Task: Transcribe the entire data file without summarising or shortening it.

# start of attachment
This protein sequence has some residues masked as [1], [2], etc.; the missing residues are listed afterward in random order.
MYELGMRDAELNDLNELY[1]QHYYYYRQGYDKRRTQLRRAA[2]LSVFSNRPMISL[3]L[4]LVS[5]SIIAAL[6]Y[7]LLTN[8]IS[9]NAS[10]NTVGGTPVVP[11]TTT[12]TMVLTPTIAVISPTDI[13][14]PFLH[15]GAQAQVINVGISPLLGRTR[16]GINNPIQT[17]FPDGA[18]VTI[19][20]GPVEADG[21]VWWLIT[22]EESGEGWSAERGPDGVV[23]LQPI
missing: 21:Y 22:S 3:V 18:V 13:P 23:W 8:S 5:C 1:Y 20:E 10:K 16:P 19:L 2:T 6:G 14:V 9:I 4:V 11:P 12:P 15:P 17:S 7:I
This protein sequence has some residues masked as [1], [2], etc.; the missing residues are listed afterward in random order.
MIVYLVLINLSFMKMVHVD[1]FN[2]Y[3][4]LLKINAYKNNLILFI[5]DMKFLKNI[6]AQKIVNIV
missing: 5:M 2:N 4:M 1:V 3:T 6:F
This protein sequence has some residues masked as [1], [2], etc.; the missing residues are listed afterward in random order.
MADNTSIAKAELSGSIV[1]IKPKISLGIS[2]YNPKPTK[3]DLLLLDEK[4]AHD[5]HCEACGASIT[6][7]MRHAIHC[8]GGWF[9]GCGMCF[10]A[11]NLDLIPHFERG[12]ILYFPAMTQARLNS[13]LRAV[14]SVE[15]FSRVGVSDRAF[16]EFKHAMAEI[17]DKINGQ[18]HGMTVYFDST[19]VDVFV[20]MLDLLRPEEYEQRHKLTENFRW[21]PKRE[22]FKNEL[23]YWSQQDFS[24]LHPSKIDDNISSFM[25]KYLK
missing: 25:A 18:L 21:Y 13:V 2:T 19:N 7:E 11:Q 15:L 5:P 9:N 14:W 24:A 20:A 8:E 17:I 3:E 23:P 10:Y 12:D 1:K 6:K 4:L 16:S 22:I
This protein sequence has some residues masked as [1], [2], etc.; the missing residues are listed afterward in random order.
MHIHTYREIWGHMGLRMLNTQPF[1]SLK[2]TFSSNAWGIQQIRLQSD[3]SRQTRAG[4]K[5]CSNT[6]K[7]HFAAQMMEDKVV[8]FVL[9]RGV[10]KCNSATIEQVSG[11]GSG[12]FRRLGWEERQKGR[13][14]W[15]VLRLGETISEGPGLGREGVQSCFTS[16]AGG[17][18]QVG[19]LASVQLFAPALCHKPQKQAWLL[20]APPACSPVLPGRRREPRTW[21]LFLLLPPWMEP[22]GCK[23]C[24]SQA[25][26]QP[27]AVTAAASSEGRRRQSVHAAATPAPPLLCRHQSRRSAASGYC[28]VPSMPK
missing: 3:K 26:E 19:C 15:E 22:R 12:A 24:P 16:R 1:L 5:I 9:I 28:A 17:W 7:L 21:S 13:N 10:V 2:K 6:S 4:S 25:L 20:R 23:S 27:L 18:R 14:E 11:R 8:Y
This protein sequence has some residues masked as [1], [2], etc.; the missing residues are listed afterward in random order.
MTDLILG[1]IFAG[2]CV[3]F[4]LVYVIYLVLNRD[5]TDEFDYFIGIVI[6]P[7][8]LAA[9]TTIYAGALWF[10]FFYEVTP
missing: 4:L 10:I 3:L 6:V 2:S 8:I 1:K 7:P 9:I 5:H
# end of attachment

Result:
This protein sequence has some residues masked as [1], [2], etc.; the missing residues are listed afterward in random order.
MYELGMRDAELNDLNELY[1]QHYYYYRQGYDKRRTQLRRAA[2]LSVFSNRPMISL[3]L[4]LVS[5]SIIAAL[6]Y[7]LLTN[8]IS[9]NAS[10]NTVGGTPVVP[11]TTT[12]TMVLTPTIAVISPTDI[13][14]PFLH[15]GAQAQVINVGISPLLGRTR[16]GINNPIQT[17]FPDGA[18]VTI[19][20]GPVEADG[21]VWWLIT[22]EESGEGWSAERGPDGVV[23]LQPI
missing: 21:Y 22:S 3:V 18:V 13:P 23:W 8:S 5:C 1:Y 20:E 10:K 16:P 19:L 2:T 6:G 14:V 9:I 4:V 11:P 12:P 15:P 17:S 7:I
This protein sequence has some residues masked as [1], [2], etc.; the missing residues are listed afterward in random order.
MIVYLVLINLSFMKMVHVD[1]FN[2]Y[3][4]LLKINAYKNNLILFI[5]DMKFLKNI[6]AQKIVNIV
missing: 5:M 2:N 4:M 1:V 3:T 6:F
This protein sequence has some residues masked as [1], [2], etc.; the missing residues are listed afterward in random order.
MADNTSIAKAELSGSIV[1]IKPKISLGIS[2]YNPKPTK[3]DLLLLDEK[4]AHD[5]HCEACGASIT[6][7]MRHAIHC[8]GGWF[9]GCGMCF[10]A[11]NLDLIPHFERG[12]ILYFPAMTQARLNS[13]LRAV[14]SVE[15]FSRVGVSDRAF[16]EFKHAMAEI[17]DKINGQ[18]HGMTVYFDST[19]VDVFV[20]MLDLLRPEEYEQRHKLTENFRW[21]PKRE[22]FKNEL[23]YWSQQDFS[24]LHPSKIDDNISSFM[25]KYLK
missing: 25:A 18:L 21:Y 13:V 2:T 19:N 7:E 11:Q 15:L 5:P 9:N 14:W 24:A 20:A 8:E 17:I 3:E 23:P 10:Y 12:D 1:K 6:K 4:L 16:S 22:I
This protein sequence has some residues masked as [1], [2], etc.; the missing residues are listed afterward in random order.
MHIHTYREIWGHMGLRMLNTQPF[1]SLK[2]TFSSNAWGIQQIRLQSD[3]SRQTRAG[4]K[5]CSNT[6]K[7]HFAAQMMEDKVV[8]FVL[9]RGV[10]KCNSATIEQVSG[11]GSG[12]FRRLGWEERQKGR[13][14]W[15]VLRLGETISEGPGLGREGVQSCFTS[16]AGG[17][18]QVG[19]LASVQLFAPALCHKPQKQAWLL[20]APPACSPVLPGRRREPRTW[21]LFLLLPPWMEP[22]GCK[23]C[24]SQA[25][26]QP[27]AVTAAASSEGRRRQSVHAAATPAPPLLCRHQSRRSAASGYC[28]VPSMPK
missing: 3:K 26:E 19:C 15:E 22:R 12:A 24:P 16:R 1:L 5:I 9:I 28:A 17:W 7:L 21:S 13:N 10:V 2:K 6:S 4:S 25:L 20:R 23:S 27:L 18:R 14:E 11:R 8:Y
This protein sequence has some residues masked as [1], [2], etc.; the missing residues are listed afterward in random order.
MTDLILG[1]IFAG[2]CV[3]F[4]LVYVIYLVLNRD[5]TDEFDYFIGIVI[6]P[7][8]LAA[9]TTIYAGALWF[10]FFYEVTP
missing: 4:L 10:I 3:L 6:V 2:S 8:I 1:K 7:P 9:I 5:H